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26 years at the Budongo Conservation Field Station

08/10/2016 in Conservation

Meet Zephyr Kiwedde

I joined Budongo Conservation Field Station, known as the Budongo Forest Project back then, in September 1990. I had just completed my O level education (don’t ask me how old I was hahaahaaa! I was mature enough to work!).There were six of us applying and we went through a difficult oral and written interview process. Thankfully we made it! The six of us, namely Tinka John (RIP), John Kasasira, Ester Ariko, Matua Charles, and Dissan Kugonza, passed and took up the job.

Under the watchful eye of Christopher Bakuneeta, the first Director of the Field Station, we were trained in data collection, tree Identification, carrying out primate census, use of various tools and equipment among other things. One local man called Kandole, who had worked closely with Katende (the Author of Trees and Shrubs of Uganda) was incredibly knowledgeable, especially on tree identification and we learnt a lot from him. In the early days of the field station, the chimpanzee communities had not been habituated and would vanish into the bushes at the sight of a human being. This made it very difficult to perform any kind of identification work. Keen to find a solution to this problem, Christopher organized Tinka and myself to go on an exchange visit to a similar, but more established project in Kibale National Park, founded by Richard Wrangham. We learned a lot from the experienced field assistants there. When we returned to the field station, forty-five chimpanzees were recognized and identified within three months; this was a significant achievement for the Project.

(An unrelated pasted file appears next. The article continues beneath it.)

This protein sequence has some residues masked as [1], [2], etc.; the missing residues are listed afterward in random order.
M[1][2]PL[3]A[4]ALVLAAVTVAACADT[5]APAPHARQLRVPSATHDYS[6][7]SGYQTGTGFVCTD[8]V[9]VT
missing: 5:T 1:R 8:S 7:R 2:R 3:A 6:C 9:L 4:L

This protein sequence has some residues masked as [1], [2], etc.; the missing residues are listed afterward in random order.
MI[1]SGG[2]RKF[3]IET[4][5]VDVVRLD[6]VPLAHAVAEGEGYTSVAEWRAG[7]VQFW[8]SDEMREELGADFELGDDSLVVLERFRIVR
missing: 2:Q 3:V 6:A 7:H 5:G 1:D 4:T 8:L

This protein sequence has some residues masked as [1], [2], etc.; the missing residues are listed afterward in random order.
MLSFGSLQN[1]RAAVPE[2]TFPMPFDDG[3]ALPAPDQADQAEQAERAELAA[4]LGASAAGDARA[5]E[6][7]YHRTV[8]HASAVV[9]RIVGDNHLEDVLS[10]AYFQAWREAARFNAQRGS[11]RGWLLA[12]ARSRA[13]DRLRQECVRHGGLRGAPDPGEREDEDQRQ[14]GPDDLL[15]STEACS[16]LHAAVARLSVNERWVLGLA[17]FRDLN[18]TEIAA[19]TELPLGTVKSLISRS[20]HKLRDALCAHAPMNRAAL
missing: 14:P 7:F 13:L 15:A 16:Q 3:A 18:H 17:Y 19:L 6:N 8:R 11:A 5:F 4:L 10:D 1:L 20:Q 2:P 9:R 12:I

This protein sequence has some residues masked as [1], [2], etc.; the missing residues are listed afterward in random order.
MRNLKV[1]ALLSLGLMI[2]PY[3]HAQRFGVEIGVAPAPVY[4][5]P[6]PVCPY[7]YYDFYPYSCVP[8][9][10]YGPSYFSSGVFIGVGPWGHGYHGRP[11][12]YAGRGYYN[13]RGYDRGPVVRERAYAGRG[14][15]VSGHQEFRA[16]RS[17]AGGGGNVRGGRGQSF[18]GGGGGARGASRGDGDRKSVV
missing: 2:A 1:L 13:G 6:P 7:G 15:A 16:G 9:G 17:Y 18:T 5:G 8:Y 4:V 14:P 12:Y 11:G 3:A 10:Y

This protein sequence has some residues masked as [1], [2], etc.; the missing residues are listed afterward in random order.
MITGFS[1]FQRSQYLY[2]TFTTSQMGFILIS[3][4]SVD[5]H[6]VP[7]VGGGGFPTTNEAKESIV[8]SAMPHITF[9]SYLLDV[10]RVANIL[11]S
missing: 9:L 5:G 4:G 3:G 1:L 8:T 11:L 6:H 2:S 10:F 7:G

(Photo by J Villioth)

In the early days of the Field Station, life was challenging. We were paid 60 Ugandan Shillings per hour, and whilst one could say that this was enough to live on, funding was difficult to source and we would sometimes go for months without pay. Transport was another major challenge; the first means of transport the Field Station had access to was a bicycle, which we used to compete for, even the Director! I recall carrying Christopher 14km to and from the nearest Bus stop in Nyabigoma, whenever he had to go to Kampala to collect our salaries. Having to do our food shopping was not any easier, we carried the food on our heads for about 16km to and from the field station. Hard one, right?!Regardless, we managed to push on.

Despite all these hardships, hard work pays. I did not give up, I loved my job and I was committed to the aims of the project. Over the course of my 26 years at the Field Station, life has changed significantly; transport, accommodation, water, power are now all in abundance. I am also proudly honored to be the first Ugandan who has ever witnessed a live birth of a chimpanzee in Budongo Forest, and the second in East Africa to Jane Goodall who also witnessed this thrilling experience in Gombe stream in Tanzania.

Thank you for taking the time to read my story,

Keep hope alive!


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